A personal story about his life and multiple sclerosis
At age 18 he was diagnosed with multiple sclerosis;
He started running when he was 18 years old:
At the 18th mile of the New York Marathon he knew he would be ok!
By Dr. Michael Wald
This chapter was adapted from an article that appeared in the Journal News 2011 and has been altered and expanded.
Dr. Michael Wald overcame a diagnosis of Multiple Sclerosis when he was 18 years old. He will be running his second New York City marathon November 2011.
Dr. Michael Wald was just 18 when he got some devastating news: He had multiple sclerosis. While in a science class at Brooklyn’s John Dewey High School, Wald was peering through a microscope when the professor asked him to describe what he saw to the class.
“I said, ‘I don’t see anything,’ thinking that the professor was playing a joke on me. He eventually came over and took a look into the scope and saw on my face that I was not joking. I realized that I had a blind spot in my right eye preventing me from seeing completely. My parents brought me to two neurologists who worked me up and gave me the diagnosis.”
“I remember very clearly going to the neurologist’s office located in Bay Ridge Brooklyn with my dad. The neurologist’s office was located directly across the street from my father’s chiropractic and nutrition practice. The two doctors were brothers and seemed nice enough. They welcomed me in and immediately escorted me into a dark room where they proceeded to give me an eye test. One of the doctors peered into my eye with an ophthalmoscope while the other was setting up a peripheral field vision test on the wall in front of me. Within a few seconds of looking into my eye the one doctor said, the optic nerve is inflamed – it’s retrobulbar neuritis. I soon found out that this condition occurred approximately 70% of the time in those with multiple sclerosis, but could occur in other conditions or all by itself. The peripheral field test showed that I have visual loss and blind areas. Many other tests were done including a thorough neurological assessment that revealed that I had muscle weakness and sensory disturbances. One of the doctors, Dr. Lombardo, prescribed prednisone at a dosage of 15 milligrams to be taken every six hours. Dr. Lombardo said to me, Michael, when you take this you will experience some side-effects. He continued by telling me that my face would get large (moon-faces) and that I might suffer from insomnia, palpitations and a bunch of other symptoms.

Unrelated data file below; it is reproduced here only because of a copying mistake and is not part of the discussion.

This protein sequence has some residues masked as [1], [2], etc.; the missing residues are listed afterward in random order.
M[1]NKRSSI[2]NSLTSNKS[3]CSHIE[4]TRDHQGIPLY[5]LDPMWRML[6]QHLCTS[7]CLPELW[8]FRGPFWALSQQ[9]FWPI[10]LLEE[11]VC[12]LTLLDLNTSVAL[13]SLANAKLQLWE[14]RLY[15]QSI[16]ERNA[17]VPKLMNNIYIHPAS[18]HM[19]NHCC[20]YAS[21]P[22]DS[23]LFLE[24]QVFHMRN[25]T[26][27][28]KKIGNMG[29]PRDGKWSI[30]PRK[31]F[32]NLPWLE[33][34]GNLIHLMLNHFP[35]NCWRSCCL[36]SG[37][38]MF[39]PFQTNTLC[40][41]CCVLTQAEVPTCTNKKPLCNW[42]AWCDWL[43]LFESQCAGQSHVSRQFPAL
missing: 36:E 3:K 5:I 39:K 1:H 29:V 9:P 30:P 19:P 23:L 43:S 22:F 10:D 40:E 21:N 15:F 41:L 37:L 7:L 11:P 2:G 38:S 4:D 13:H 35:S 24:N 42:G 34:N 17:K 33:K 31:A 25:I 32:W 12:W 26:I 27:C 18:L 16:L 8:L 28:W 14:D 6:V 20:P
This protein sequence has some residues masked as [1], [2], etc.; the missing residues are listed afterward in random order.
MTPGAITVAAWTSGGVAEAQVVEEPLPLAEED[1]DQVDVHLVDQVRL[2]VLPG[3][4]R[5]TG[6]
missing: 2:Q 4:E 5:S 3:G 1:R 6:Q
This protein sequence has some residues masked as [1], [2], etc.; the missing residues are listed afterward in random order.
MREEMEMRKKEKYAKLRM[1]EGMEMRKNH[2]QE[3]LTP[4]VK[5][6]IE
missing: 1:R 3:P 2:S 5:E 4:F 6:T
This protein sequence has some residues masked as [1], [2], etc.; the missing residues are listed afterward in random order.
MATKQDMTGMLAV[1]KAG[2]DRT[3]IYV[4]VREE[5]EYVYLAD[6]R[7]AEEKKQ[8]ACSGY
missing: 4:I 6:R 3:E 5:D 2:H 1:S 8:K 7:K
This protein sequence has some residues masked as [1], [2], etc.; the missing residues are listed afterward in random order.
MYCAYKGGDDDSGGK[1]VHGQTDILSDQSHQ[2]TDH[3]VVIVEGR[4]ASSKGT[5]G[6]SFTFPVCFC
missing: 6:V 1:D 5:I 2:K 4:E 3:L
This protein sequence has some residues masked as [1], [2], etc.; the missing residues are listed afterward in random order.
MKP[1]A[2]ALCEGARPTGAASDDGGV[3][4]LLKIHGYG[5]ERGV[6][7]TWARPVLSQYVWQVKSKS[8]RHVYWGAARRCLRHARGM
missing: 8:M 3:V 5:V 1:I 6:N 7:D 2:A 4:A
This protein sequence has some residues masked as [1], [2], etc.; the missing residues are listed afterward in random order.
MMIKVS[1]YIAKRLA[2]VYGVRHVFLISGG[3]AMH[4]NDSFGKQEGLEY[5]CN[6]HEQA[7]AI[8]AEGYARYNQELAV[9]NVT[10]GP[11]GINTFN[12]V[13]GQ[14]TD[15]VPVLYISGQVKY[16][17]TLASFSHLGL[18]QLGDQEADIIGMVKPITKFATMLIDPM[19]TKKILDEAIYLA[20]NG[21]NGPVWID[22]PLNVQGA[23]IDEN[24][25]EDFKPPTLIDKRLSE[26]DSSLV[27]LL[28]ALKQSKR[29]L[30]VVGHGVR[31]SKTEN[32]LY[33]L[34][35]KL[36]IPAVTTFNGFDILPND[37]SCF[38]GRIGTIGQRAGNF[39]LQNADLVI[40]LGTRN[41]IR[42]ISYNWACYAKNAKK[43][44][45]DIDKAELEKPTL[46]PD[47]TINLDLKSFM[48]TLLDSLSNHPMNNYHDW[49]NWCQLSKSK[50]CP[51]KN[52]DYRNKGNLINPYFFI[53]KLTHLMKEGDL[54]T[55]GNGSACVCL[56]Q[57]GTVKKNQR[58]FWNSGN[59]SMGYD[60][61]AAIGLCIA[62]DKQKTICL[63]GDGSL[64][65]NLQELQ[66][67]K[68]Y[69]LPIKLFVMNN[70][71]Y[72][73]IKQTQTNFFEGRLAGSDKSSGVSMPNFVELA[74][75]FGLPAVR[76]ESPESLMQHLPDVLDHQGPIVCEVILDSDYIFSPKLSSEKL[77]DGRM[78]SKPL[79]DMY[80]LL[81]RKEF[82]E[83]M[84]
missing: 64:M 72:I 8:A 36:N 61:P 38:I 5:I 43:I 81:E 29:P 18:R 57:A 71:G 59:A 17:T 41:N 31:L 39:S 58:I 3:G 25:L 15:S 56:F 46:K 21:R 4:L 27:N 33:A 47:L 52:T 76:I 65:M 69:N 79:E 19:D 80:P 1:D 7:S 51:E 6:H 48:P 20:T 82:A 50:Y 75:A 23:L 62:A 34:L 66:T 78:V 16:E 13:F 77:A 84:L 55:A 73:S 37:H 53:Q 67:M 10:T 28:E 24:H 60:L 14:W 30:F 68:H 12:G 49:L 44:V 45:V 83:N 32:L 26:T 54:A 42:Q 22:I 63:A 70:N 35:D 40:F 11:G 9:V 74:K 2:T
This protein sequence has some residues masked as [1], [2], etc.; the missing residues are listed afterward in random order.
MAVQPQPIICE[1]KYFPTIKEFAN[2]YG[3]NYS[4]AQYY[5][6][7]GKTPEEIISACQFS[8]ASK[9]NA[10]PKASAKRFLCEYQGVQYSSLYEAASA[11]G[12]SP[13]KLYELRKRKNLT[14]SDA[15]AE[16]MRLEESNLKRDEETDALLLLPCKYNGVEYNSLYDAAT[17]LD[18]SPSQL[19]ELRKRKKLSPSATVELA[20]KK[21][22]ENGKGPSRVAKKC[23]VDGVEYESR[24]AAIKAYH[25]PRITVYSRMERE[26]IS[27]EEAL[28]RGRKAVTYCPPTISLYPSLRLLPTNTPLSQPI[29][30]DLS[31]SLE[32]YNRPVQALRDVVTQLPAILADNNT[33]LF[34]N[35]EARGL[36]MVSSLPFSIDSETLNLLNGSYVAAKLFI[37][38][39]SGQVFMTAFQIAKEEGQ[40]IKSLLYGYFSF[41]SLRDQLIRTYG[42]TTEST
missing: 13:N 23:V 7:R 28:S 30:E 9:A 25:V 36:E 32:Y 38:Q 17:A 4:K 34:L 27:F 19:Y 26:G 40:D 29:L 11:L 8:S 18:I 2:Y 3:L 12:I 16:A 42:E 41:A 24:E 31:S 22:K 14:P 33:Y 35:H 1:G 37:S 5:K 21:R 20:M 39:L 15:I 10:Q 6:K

I filled the prescription at Friscia Pharmacy located on Mermaid Avenue and 15th Street in Coney Island. I know all of this exactly because my mother kept the bottle of steroids – I never took a single one of them! At the time I did not take them because of the side-effects. As a high school student I was not fond of the idea of developing a swollen face! With just a few months of researching and reading everything that I could on multiple sclerosis, and with the help of my dad, I began a nutritional supplement and diet plan. My father put me on a very comprehensive nutritional program that still is at the top of the list of any that I have seen even to this day. My mother, unknown to me at that time, decided to keep the container of prednisone. Years later she told me that she kept it to remind her of my diagnosis. Today, the aged plastic drug bottle reminds me of how well I have done all of these years and I will always keep it as a reminder of that time in my life.
It never slowed him down, and in fact, his diagnosis propelled him to study chiropractic, then a formalized education in nutrition and then off to medical school – all to gather knowledge from wherever he could get it. Ultimately, to apply all that he had learned to help people find a more holistic way to manage disease and stay optimally healthy.
“I really owe my holistic perspective to my father, Dr. George Joseph Wald. From a very early age he would teach me things about the body and health. When I was around 10 years old he taught me how to reduce my heart rate when I told him that my heart was racing because I almost got into a fight. He told me to apply gentle pressure to my carotid sinus, an area located approximately midway on the carotid artery on the neck; gently pressure slows the heart beat. I also knew a lot about nutrition very young mostly because I was naturally interested in it. I would ask my dad questions about foods and nutritional supplements and he would give me adult level books to read.